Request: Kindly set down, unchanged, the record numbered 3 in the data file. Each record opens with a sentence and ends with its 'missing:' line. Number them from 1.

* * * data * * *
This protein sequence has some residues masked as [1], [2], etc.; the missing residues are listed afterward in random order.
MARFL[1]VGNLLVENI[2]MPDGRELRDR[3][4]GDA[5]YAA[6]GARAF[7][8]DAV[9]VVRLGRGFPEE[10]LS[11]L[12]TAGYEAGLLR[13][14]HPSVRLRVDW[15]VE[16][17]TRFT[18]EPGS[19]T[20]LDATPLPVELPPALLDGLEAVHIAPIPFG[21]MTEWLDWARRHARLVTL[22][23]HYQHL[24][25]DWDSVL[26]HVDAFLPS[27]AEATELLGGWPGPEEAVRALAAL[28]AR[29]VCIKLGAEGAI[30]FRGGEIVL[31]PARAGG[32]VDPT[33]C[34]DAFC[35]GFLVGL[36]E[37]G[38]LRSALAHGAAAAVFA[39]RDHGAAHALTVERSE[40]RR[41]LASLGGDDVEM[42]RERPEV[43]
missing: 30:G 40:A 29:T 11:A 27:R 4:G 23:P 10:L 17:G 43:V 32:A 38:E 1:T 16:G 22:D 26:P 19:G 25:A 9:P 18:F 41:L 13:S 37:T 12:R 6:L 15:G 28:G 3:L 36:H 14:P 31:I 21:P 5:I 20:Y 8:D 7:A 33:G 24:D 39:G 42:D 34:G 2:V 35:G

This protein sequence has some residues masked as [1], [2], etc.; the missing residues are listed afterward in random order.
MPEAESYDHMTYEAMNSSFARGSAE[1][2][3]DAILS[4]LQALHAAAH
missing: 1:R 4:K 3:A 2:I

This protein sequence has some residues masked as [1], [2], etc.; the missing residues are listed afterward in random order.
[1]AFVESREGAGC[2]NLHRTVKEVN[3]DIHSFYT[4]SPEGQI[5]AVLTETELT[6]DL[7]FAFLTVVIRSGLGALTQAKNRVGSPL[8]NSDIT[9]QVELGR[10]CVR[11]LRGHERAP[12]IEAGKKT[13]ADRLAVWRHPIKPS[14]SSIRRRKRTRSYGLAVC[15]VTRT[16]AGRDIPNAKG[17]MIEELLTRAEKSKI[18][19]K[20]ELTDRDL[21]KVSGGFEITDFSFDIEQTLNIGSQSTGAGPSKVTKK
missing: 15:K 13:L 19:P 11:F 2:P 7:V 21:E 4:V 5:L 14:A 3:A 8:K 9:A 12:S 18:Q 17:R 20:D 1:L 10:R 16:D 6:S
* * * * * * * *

This protein sequence has some residues masked as [1], [2], etc.; the missing residues are listed afterward in random order.
[1]AFVESREGAGC[2]NLHRTVKEVN[3]DIHSFYT[4]SPEGQI[5]AVLTETELT[6]DL[7]FAFLTVVIRSGLGALTQAKNRVGSPL[8]NSDIT[9]QVELGR[10]CVR[11]LRGHERAP[12]IEAGKKT[13]ADRLAVWRHPIKPS[14]SSIRRRKRTRSYGLAVC[15]VTRT[16]AGRDIPNAKG[17]MIEELLTRAEKSKI[18][19]K[20]ELTDRDL[21]KVSGGFEITDFSFDIEQTLNIGSQSTGAGPSKVTKK
missing: 15:K 13:L 19:P 11:F 2:P 7:V 21:E 4:V 5:L 14:A 3:A 8:K 9:A 12:S 18:Q 17:R 20:D 1:L 10:R 16:D 6:S